Pages Navigation Menu
Categories Navigation Menu

Restaurant Spotting: Le Coucou

le-coucou-11-howard-nyc-habituallychic-008-1024x684One of our favorite restaurants to open in the last couple of years, Rebelle reintroduced New York diners to the culinary stylings of expat Daniel Eddy, whose previous post was at Spring in Paris, under Chicago native, Daniel Rose.  And now our cups runneth over, as Rose has made his way from France to New York as well, making his American debut, Le Coucou, on the border of Little Italy.

Got all that?  It’s equally important to know that Rose’s partner in his first stateside venture is none other than Stephen Starr — Philadelphia’s preeminent restaurateur — who’s also behind over-the-top Big Apple spots like, The lcc-food-02-w640h480Clocktower, Buddakan, Morimoto and El Vez.  But this current collaboration is a lot more akin to his considerably subtler Upland; a low key but impressive showcase for the chef Justin Smillie.  So while Le Coucou is certainly not immune to trademark, Starr-style extravagances (think hand-blown chandeliers, triple hung windows, 600-bottle wine lists and even starched white tablecloths), Rose’s restrained, ingredient-driven cooking remains blessedly front and center.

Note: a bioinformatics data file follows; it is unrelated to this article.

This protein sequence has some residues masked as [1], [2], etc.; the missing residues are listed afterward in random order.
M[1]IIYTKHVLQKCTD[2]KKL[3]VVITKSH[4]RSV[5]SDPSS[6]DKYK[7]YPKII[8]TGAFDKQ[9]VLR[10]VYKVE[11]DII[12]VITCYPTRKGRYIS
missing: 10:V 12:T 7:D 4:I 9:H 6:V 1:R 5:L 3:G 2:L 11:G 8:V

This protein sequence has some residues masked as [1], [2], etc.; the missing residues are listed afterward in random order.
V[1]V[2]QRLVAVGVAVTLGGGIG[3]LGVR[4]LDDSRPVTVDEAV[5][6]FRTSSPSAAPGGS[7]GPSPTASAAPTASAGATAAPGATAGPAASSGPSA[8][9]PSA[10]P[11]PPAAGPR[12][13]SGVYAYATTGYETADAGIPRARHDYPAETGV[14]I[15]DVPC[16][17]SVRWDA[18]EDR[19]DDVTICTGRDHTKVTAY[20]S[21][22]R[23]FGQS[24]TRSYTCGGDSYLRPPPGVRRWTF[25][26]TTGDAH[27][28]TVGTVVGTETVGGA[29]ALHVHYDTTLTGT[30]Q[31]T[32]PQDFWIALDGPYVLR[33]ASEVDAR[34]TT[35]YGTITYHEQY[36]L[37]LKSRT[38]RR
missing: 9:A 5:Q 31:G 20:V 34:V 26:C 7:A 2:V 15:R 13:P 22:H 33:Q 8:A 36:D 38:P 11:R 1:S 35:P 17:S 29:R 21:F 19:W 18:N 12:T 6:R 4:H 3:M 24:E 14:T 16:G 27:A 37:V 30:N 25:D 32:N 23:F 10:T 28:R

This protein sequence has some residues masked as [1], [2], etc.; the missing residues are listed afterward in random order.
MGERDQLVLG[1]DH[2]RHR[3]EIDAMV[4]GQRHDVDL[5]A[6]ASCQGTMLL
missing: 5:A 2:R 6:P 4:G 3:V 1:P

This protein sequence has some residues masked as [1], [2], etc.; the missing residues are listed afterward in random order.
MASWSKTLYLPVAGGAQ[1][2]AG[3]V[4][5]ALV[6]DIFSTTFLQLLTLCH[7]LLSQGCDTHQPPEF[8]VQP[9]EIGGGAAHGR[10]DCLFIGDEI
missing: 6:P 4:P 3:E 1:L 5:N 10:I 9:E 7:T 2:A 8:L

Having previously described the establishment as a “Lutece reboot,” his goal is perfecting French classics, not reinterpreting them.  Which is why you’ll find lcc-food-01-w640h480items as straightforward as Poireaux — poached leeks in vinaigrette, topped with a smattering of hazelnuts — and as antiquated as Pike Quenelles, bathed in sauce américaine.  Save for a splash of green tomato juice, he resists getting clever with classic Dover Sole, and Bourride is reliant on the sum of its impeccable parts; namely, Santa Barbara spot prawns, mussels and clams, bathed in a fish fumet.  If there’s a signature Rose offering, it’s the Tout le Lapin; literally translated to “All of the Rabbit.”  Actually three dishes in one, it features medallions of liver-stuffed saddle, a crock of oven-roasted legs, and a pot lcc-food-03-w640h480containing a redolent broth, made from chest and belly.  (Not super summery, but super satisfying!)

We never imagined we’d say this, but it seems a young American is serving some of the most formidable French fare in all of NYC.

Le Coucou
138 Lafayette Street
(212) 271-4252
www.lecoucou.com

Leave a Comment

Your email address will not be published.